external commercial borrowing

In this article, Jyoti Nath who is currently pursuing Diploma in Entrepreneurship Administration and Business Law from NUJS, Kolkata, discusses Ten things you should know about external commercial borrowing.


From the year 1950 to early 1980s, access to international capital market was limited. In course of time, sources of finance were found inadequate and were supplemented with commercial borrowing through international capital markets. In mid 1980s the policy framework encouraged financial institutions and public sector undertakings to access the international market.

With the introduction of economic reforms since the balance of payment crisis, external assistance ceased to be an important element of capital inflows and private capital flows gained prominence. ECB rose significantly in this period, India pursued a regulatory approach of encouraging non-debt creating flows and placing restrictions on debt creating flows. Earlier Ministry of Finance used to decide the ECB policy however, in due course of time the responsibility of review and revision and implementation of ECB framework was transferred to RBI, under the consultation of Government of India.

Ten things to know about External Commercial Borrowing

  1. Cheaper Funds – Firms if borrow from external sources globally the spread of rate of interest will be attractive and be lower than what is domestically available in India. The firms will get a wider scope of to borrow capital with an attractive rate of interest.
  2. Global Playground – The scope of global financial market with attractive financial borrowing terms will be beneficial to the Start-ups or the new firms.
  3. Controls – External Commercial Borrowing is a form of loan and hence the stake in the Company remains with the borrower and hence the Start-up and firms have major control over the stake as it cannot be converted to equity or given any voting rights.
  4. Access to international market gives a better exposure to opportunities globally.
  5. Economic development-Development of infrastructure and overall development will lead due to such financial inflow in the economy.
  6. Improve profitability – Due to lower cost funds profitability and margin can be

To make Start-ups attractive under “Ease of Doing Business” under the Make in India policy so that Capital is easily available and at an affordable rate of interest External Commercial Borrowings (ECBs) is one such improvement towards financial reforms to enable the Start-up firm’s ability to obtain finance globally.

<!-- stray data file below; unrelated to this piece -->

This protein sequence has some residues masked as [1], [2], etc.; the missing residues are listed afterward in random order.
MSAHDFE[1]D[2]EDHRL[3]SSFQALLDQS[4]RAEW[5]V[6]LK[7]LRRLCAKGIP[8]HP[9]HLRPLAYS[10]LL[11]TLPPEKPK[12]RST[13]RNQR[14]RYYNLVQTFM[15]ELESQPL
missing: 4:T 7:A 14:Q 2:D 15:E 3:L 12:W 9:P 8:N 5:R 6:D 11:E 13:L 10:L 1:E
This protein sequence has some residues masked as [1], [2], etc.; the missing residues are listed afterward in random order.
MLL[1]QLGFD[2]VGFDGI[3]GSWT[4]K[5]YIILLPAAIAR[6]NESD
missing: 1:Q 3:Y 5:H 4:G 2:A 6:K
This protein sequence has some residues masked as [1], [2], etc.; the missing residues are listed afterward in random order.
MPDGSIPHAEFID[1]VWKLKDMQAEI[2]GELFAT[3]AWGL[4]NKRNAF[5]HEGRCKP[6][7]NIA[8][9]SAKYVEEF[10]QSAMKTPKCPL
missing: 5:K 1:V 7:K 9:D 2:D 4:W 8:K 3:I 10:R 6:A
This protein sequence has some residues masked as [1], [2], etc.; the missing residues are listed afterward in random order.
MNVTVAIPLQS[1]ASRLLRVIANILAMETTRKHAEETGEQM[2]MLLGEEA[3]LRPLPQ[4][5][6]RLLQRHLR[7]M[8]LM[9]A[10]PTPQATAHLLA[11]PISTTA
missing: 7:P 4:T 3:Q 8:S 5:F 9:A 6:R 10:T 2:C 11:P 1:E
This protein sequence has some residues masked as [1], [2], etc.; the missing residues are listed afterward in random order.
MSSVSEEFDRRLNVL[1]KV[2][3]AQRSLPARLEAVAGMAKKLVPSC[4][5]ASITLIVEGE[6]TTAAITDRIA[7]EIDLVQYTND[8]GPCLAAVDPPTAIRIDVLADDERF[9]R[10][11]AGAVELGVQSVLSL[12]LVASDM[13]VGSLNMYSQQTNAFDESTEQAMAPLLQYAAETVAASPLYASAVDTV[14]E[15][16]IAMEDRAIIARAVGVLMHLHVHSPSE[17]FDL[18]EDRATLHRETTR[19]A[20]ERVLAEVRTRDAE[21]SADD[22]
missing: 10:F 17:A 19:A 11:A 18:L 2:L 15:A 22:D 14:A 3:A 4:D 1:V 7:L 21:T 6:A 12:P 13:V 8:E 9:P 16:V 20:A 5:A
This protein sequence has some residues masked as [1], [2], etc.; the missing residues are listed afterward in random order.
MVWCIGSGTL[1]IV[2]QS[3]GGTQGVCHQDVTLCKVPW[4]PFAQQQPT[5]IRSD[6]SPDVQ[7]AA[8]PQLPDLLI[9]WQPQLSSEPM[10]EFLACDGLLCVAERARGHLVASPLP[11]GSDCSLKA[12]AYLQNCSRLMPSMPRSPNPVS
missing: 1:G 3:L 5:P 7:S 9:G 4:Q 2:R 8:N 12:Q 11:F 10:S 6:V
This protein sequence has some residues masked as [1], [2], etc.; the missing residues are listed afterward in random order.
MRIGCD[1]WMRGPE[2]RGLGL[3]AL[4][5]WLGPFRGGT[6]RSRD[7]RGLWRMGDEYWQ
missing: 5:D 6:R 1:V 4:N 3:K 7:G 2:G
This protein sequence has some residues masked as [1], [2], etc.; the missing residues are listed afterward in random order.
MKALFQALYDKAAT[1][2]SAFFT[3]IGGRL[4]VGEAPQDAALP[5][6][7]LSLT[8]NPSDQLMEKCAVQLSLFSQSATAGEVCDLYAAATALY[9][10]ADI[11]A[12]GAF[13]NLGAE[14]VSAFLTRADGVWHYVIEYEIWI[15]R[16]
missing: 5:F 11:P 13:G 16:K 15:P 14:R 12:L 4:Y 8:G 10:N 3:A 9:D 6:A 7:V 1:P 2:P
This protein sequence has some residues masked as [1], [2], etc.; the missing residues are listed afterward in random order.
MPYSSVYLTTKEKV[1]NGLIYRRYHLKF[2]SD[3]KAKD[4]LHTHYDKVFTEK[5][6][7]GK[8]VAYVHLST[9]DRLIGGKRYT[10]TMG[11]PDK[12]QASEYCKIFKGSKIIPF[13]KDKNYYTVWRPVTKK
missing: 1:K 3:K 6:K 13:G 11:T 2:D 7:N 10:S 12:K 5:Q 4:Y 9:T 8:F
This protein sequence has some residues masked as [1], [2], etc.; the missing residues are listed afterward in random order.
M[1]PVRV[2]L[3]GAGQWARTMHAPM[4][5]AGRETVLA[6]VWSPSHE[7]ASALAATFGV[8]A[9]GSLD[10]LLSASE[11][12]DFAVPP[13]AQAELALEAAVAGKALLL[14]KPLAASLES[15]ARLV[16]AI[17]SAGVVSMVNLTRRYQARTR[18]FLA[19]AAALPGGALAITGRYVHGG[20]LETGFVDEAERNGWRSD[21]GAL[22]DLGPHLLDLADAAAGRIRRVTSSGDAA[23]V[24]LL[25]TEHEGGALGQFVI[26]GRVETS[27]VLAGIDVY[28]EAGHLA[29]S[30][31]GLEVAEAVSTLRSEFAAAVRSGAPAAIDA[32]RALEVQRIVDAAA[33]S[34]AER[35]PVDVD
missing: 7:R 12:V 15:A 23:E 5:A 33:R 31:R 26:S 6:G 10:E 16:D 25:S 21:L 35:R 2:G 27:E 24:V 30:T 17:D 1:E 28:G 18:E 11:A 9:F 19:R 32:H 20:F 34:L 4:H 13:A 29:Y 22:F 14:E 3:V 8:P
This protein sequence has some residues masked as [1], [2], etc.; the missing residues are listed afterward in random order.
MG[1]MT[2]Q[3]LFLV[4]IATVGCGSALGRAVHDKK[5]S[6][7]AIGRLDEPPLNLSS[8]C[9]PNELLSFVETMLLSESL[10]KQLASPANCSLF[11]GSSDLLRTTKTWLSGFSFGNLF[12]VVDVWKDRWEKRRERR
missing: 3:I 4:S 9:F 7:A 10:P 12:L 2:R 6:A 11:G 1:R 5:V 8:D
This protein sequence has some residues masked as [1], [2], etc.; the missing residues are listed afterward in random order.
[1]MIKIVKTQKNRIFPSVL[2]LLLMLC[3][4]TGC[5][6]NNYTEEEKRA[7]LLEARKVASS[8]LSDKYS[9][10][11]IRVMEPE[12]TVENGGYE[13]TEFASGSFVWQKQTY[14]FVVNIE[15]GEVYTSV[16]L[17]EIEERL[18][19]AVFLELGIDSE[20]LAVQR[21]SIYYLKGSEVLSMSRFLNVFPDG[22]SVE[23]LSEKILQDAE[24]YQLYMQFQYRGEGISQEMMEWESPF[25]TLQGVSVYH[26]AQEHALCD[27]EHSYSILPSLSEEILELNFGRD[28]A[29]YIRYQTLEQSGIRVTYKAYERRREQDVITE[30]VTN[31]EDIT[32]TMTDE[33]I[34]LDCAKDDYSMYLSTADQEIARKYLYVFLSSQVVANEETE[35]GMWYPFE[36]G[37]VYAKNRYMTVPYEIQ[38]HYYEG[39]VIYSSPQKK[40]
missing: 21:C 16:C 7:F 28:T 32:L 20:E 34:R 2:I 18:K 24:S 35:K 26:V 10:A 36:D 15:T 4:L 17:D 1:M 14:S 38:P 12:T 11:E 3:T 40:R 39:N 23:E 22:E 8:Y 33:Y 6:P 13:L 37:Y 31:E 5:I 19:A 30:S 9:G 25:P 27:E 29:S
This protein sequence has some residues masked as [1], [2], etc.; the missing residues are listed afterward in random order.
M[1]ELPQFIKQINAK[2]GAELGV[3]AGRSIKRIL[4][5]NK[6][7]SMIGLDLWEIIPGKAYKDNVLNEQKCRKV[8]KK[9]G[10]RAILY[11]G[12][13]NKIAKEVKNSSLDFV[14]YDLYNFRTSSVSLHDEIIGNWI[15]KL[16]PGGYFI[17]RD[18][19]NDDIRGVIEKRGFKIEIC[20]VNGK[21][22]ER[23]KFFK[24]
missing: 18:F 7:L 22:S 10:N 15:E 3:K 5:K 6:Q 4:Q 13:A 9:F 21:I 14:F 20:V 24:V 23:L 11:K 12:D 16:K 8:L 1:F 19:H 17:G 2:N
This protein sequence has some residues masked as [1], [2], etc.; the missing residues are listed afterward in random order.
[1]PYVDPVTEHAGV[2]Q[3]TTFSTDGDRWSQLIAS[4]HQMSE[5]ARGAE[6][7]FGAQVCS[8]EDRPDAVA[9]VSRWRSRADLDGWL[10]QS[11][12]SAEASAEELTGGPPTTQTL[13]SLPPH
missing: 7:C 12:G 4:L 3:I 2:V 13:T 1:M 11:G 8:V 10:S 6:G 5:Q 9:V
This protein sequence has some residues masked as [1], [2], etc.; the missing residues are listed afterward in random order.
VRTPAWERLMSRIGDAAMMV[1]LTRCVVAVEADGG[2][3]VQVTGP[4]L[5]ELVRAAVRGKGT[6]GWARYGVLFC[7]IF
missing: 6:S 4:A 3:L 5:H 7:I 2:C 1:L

In 2015, Reserve Bank of India reviewed the decade old ECB framework, the aim was to strengthen the macroeconomic policy and broaden the reach of overseas debts of Indian borrowers. The revised comprehensive ECB framework was announced by RBI through the circular no. 32, date 30th November 2015. However before we go deeper into RBI remodelling the old ECB framework, let us also look at Section 6 (3) (d) of the Foreign Exchange management Act, 1999 which was the origin for RBI control and regulate the borrowing or lending of external borrowings of capital. Therefore, RBI had categorised various forms of borrowing, like ECB, Convertible Bond from Foreign Currency, Shares & Exchangeable Bonds which are issued by an Indigenous Companies and subscribed by Non –resident. RBI has the power to modify, regulate through various notifications. Major changes are highlighted in July every year.

Therefore, RBI had categorised various forms of borrowing, like ECB, Convertible Bond from Foreign Currency, Shares & Exchangeable Bonds which are issued by an Indigenous Companies and subscribed by Non –resident. RBI has the power to modify, regulate through various notifications. Major changes are highlighted in July every year.

ECB can be reviewed under two routes- Automatic and through approval route. No approval is required under the automatic route however, borrowing not under the purview of Automatic route are allowed under the approval route. However, borrowing under both the routes are no less independent of rules and regulations and various controls and restrictions. Like for example under the Automatic route firms registered under Companies Act 1956, however, the span of eligible borrowers have expanded and now NBFCs, NGOs SEZs  all are part of the automatic route.

Also, it is interesting to note that borrowing of USD 750 million by Corporates and USD 200 million by Hotel and hospital and software sector is allowed under the automatic route however beyond the amount the same is considered under approval routes. Borrowers who would be eligible under the approval routes can be Banks and financial institutions like housing finance companies, Small Industries Development Bank, SEZ developers.  It is also imperative to reduce and dismantle restrictions on borrowers, lenders, all in cost ceilings, amount of borrowing, end use etc. wherever it does not directly conflict with the objective of reducing systemic risk.